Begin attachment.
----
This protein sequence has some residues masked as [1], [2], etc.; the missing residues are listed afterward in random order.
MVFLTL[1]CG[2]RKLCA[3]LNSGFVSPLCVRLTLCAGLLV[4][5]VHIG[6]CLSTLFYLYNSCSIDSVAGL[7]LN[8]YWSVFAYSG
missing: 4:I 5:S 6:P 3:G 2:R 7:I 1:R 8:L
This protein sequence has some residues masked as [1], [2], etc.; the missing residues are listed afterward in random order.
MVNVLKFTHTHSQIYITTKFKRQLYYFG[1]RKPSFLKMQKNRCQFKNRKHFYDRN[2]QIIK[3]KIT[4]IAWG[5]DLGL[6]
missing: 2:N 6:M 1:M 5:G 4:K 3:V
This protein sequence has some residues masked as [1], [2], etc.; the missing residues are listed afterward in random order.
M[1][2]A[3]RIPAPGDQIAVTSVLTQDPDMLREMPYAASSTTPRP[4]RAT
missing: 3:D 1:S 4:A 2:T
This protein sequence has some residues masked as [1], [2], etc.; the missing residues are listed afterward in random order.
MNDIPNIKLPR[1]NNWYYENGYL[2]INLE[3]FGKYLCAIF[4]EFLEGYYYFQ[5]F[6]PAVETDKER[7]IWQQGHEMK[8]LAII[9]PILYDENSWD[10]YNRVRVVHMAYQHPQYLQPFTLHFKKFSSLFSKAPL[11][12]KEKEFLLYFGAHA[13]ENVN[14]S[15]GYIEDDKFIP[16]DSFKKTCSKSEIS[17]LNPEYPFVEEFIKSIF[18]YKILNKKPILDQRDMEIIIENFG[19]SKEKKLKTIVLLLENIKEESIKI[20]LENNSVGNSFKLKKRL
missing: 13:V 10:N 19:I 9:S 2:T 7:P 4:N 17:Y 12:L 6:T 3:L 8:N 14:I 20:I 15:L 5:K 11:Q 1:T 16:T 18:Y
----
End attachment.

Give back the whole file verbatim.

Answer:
This protein sequence has some residues masked as [1], [2], etc.; the missing residues are listed afterward in random order.
MVFLTL[1]CG[2]RKLCA[3]LNSGFVSPLCVRLTLCAGLLV[4][5]VHIG[6]CLSTLFYLYNSCSIDSVAGL[7]LN[8]YWSVFAYSG
missing: 4:I 5:S 6:P 3:G 2:R 7:I 1:R 8:L
This protein sequence has some residues masked as [1], [2], etc.; the missing residues are listed afterward in random order.
MVNVLKFTHTHSQIYITTKFKRQLYYFG[1]RKPSFLKMQKNRCQFKNRKHFYDRN[2]QIIK[3]KIT[4]IAWG[5]DLGL[6]
missing: 2:N 6:M 1:M 5:G 4:K 3:V
This protein sequence has some residues masked as [1], [2], etc.; the missing residues are listed afterward in random order.
M[1][2]A[3]RIPAPGDQIAVTSVLTQDPDMLREMPYAASSTTPRP[4]RAT
missing: 3:D 1:S 4:A 2:T
This protein sequence has some residues masked as [1], [2], etc.; the missing residues are listed afterward in random order.
MNDIPNIKLPR[1]NNWYYENGYL[2]INLE[3]FGKYLCAIF[4]EFLEGYYYFQ[5]F[6]PAVETDKER[7]IWQQGHEMK[8]LAII[9]PILYDENSWD[10]YNRVRVVHMAYQHPQYLQPFTLHFKKFSSLFSKAPL[11][12]KEKEFLLYFGAHA[13]ENVN[14]S[15]GYIEDDKFIP[16]DSFKKTCSKSEIS[17]LNPEYPFVEEFIKSIF[18]YKILNKKPILDQRDMEIIIENFG[19]SKEKKLKTIVLLLENIKEESIKI[20]LENNSVGNSFKLKKRL
missing: 13:V 10:N 19:I 9:S 2:T 7:P 4:N 17:Y 12:L 6:T 3:L 8:N 14:I 20:I 15:L 5:K 11:Q 1:T 16:T 18:Y